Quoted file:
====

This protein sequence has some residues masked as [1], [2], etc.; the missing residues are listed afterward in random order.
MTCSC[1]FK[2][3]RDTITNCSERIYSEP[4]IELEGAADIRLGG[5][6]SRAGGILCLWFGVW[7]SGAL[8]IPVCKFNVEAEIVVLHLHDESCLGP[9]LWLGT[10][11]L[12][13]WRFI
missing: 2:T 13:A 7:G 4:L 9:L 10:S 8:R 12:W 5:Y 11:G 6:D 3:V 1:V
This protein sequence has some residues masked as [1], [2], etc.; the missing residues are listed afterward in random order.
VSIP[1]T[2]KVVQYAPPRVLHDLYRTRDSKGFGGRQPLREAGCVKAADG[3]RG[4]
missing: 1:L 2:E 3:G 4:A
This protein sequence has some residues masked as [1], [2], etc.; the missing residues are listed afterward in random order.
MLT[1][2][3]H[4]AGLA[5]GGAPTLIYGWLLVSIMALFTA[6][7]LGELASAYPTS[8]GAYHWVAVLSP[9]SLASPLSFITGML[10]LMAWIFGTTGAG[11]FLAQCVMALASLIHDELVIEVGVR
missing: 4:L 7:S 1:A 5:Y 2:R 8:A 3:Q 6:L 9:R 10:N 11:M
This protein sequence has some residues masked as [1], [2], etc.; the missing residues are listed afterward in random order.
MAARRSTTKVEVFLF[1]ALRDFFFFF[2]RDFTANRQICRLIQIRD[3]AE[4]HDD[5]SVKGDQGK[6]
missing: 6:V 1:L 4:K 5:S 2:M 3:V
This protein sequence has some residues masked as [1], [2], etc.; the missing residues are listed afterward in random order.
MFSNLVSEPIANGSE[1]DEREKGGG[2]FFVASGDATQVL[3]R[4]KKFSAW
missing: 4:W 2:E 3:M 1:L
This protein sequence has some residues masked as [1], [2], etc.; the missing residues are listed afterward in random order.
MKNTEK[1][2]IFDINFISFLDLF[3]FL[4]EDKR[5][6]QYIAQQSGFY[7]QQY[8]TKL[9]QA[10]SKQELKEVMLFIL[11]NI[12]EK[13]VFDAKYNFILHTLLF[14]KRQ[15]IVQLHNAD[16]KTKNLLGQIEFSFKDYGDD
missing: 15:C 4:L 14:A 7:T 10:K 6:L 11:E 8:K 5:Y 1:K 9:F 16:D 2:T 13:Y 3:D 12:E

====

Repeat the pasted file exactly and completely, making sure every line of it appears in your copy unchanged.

This protein sequence has some residues masked as [1], [2], etc.; the missing residues are listed afterward in random order.
MTCSC[1]FK[2][3]RDTITNCSERIYSEP[4]IELEGAADIRLGG[5][6]SRAGGILCLWFGVW[7]SGAL[8]IPVCKFNVEAEIVVLHLHDESCLGP[9]LWLGT[10][11]L[12][13]WRFI
missing: 2:T 13:A 7:G 4:L 9:L 10:S 8:R 12:W 5:Y 11:G 6:D 3:V 1:V
This protein sequence has some residues masked as [1], [2], etc.; the missing residues are listed afterward in random order.
VSIP[1]T[2]KVVQYAPPRVLHDLYRTRDSKGFGGRQPLREAGCVKAADG[3]RG[4]
missing: 1:L 2:E 3:G 4:A
This protein sequence has some residues masked as [1], [2], etc.; the missing residues are listed afterward in random order.
MLT[1][2][3]H[4]AGLA[5]GGAPTLIYGWLLVSIMALFTA[6][7]LGELASAYPTS[8]GAYHWVAVLSP[9]SLASPLSFITGML[10]LMAWIFGTTGAG[11]FLAQCVMALASLIHDELVIEVGVR
missing: 4:L 7:S 1:A 5:Y 2:R 8:A 3:Q 6:L 9:R 10:N 11:M
This protein sequence has some residues masked as [1], [2], etc.; the missing residues are listed afterward in random order.
MAARRSTTKVEVFLF[1]ALRDFFFFF[2]RDFTANRQICRLIQIRD[3]AE[4]HDD[5]SVKGDQGK[6]
missing: 6:V 1:L 4:K 5:S 2:M 3:V
This protein sequence has some residues masked as [1], [2], etc.; the missing residues are listed afterward in random order.
MFSNLVSEPIANGSE[1]DEREKGGG[2]FFVASGDATQVL[3]R[4]KKFSAW
missing: 4:W 2:E 3:M 1:L
This protein sequence has some residues masked as [1], [2], etc.; the missing residues are listed afterward in random order.
MKNTEK[1][2]IFDINFISFLDLF[3]FL[4]EDKR[5][6]QYIAQQSGFY[7]QQY[8]TKL[9]QA[10]SKQELKEVMLFIL[11]NI[12]EK[13]VFDAKYNFILHTLLF[14]KRQ[15]IVQLHNAD[16]KTKNLLGQIEFSFKDYGDD
missing: 15:C 4:L 14:A 7:T 10:K 6:L 11:E 8:K 5:Y 1:K 9:F 16:D 2:T 13:Y 3:D 12:E